Tax alert

TTB releases updated guidance on calculating tax rates for alcohol

Jan 09, 2023
#
Consumer goods Supply chain Credits & incentives Federal tax Excise tax consulting
Food & beverage Business tax Policy Tax policy

Executive summary: Updated guidance for calculating tax rates for CBMA eligible imports

Due to a change in law, effective Jan. 1, 2023, importers of alcohol will need to apply to the Alcohol and Tobacco Tax and Trade Bureau (TTB) directly to claim reduced rates or refunds of alcohol excise tax. The TTB released updated guidance on Dec. 29, 2022 in Industry Circular 2022-3 which describes the procedures to calculate and use effective tax rates or standard effective tax rates (SETRs) for imported distilled spirits products that are eligible for CBMA tax benefits. 

TTB issues updated guidance on calculating tax rates for CBMA tax benefit eligible imports

The TTB recently published Industry Circular 2022-3 (Industry Circular) on calculating the tax rates for distilled spirits eligible for both Craft Beverage Modernization Act (CBMA) reduced tax rates along with tax credits for wine and flavor content.

This industry circular supersedes and restates the procedures outlined in Industry Circular 2018-4 for distilled spirit plants on how to calculate effective tax rates for distilled products that are eligible for the CMBA reduced tax rates. Additionally, the industry circular provides guidance for importers on how to calculate and use proper rates for imported distilled spirits products that qualify for the CMBA reduced rates.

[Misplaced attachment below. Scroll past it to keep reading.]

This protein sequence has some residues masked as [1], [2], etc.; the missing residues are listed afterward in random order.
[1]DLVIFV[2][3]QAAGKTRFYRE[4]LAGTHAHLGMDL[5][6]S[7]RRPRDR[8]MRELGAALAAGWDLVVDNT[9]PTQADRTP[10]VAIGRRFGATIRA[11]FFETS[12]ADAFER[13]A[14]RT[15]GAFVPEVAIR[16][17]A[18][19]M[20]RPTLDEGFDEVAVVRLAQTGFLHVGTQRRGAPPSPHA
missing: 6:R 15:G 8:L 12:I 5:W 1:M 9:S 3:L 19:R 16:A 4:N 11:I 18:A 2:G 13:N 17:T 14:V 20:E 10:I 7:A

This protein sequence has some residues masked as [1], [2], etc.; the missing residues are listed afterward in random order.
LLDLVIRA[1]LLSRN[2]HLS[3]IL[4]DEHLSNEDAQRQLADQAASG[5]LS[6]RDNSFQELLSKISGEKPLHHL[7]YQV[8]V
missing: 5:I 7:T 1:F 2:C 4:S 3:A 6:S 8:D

Notably, in accordance with the guidance set forth for Distilled Spirits Products (DSPs), an importer may not claim a CBMA tax benefit for a product that exceeds the effective tax rate or standard effective tax rate (SETR) the importer paid to U.S. Customs and Border Protection (CBP). Claim amounts calculated by myTTB for CBMA tax benefits will not exceed the amount of tax paid to CBP.

Washington National Tax Takeaways

Due to the changes in law, importers can no longer apply for the CBMA tax benefits automatically when paying taxes to the CBP.  Instead, importers must pay the full tax rate initially to the CBP and subsequently submit refund claims to the TTB through the myTTB online system. 

Importers should be aware of the new calculations and procedures because the tax benefit will no longer be automatic. Importers should familiarize themselves with the new procedures to ensure they are not missing out on any opportunities to claim tax benefits.  

For more information, please consult with your tax and trade advisor. 

RSM contributors

Tax resources

Timely updates and analysis of changing federal, state and international tax policy and regulation.

Subscribe now

Choose from timely legislation and compliance alerts to monthly perspectives on the tax topics.

Washington National Tax

Experienced tax professionals track regulations, policies and legislation to help translate changes.